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Open Access research with a European policy impact...

The Strathprints institutional repository is a digital archive of University of Strathclyde's Open Access research outputs. Strathprints provides access to thousands of Open Access research papers by Strathclyde researchers, including by researchers from the European Policies Research Centre (EPRC).

EPRC is a leading institute in Europe for comparative research on public policy, with a particular focus on regional development policies. Spanning 30 European countries, EPRC research programmes have a strong emphasis on applied research and knowledge exchange, including the provision of policy advice to EU institutions and national and sub-national government authorities throughout Europe.

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Role(s) of synthetic and biological macromolecules in (bio)silicification

Patwardhan, S V and Belton, D and Perry, C C (2005) Role(s) of synthetic and biological macromolecules in (bio)silicification. Abstracts of papers - American Chemical Society, 229. U920-U920. ISSN 0065-7727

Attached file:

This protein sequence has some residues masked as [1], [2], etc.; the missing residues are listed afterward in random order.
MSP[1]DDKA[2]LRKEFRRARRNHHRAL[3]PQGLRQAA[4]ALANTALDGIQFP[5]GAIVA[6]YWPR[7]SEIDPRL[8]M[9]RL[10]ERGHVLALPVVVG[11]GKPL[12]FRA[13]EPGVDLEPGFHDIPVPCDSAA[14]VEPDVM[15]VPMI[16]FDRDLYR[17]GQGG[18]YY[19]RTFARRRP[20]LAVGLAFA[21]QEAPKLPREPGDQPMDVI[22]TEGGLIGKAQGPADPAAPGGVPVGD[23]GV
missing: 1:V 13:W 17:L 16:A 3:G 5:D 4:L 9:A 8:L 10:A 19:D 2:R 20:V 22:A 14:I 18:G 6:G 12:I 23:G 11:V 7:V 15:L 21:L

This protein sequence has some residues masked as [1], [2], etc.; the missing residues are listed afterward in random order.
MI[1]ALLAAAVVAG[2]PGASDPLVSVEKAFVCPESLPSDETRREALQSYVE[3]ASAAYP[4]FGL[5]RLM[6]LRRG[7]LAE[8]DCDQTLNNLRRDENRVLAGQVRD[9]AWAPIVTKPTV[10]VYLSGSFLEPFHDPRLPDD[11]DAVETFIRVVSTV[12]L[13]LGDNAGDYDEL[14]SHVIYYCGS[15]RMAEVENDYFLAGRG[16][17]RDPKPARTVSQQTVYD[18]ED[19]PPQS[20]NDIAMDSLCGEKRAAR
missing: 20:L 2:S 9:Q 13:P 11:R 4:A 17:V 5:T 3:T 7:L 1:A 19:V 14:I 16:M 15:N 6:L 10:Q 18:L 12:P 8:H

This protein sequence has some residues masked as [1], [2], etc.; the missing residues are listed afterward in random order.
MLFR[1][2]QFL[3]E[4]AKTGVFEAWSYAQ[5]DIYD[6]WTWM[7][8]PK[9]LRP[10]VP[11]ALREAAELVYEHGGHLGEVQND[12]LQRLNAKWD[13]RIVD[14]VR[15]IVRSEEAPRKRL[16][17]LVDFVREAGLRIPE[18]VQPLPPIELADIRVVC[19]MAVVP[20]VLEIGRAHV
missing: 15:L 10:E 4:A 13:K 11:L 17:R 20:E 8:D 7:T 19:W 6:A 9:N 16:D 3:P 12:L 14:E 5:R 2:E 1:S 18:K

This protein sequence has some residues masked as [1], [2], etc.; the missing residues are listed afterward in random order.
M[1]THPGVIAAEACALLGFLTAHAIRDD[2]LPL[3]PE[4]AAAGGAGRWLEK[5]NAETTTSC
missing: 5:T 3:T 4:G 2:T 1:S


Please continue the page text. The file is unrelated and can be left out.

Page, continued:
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Abstract

Several biological organisms are able to produce patterned and hierarchical biomineral structures. Diatoms, sponges and grasses deposit ornate biogenic silica structures under ambient conditions. These biological systems are able to selectively uptake, store and process soluble silicon (in an as yet unknown form) and mould it with great sophistication into biosilicas. Some aspects of the molecular mechanism(s) controlling biosilicification have recently been elucidated. In order to understand the interactions between these biomolecules and the biosilicas generated in various organisms and also to make use of any understanding so gained, in vitro experiments have been designed that make use of biomimetic analogues for developing bioinspired synthetic schemes for silica synthesis. The results obtained from bioinspired silicification investigations are hypothesised to arise from specific mode of actions of the organic additives and will be presented. Specifically, additives in bioinspired silicification act either as catalysts, aggregation promoting agents or structure-directing agents or more typically, exhibit a combination of these behaviours. Each of these effects will be discussed and representative examples given.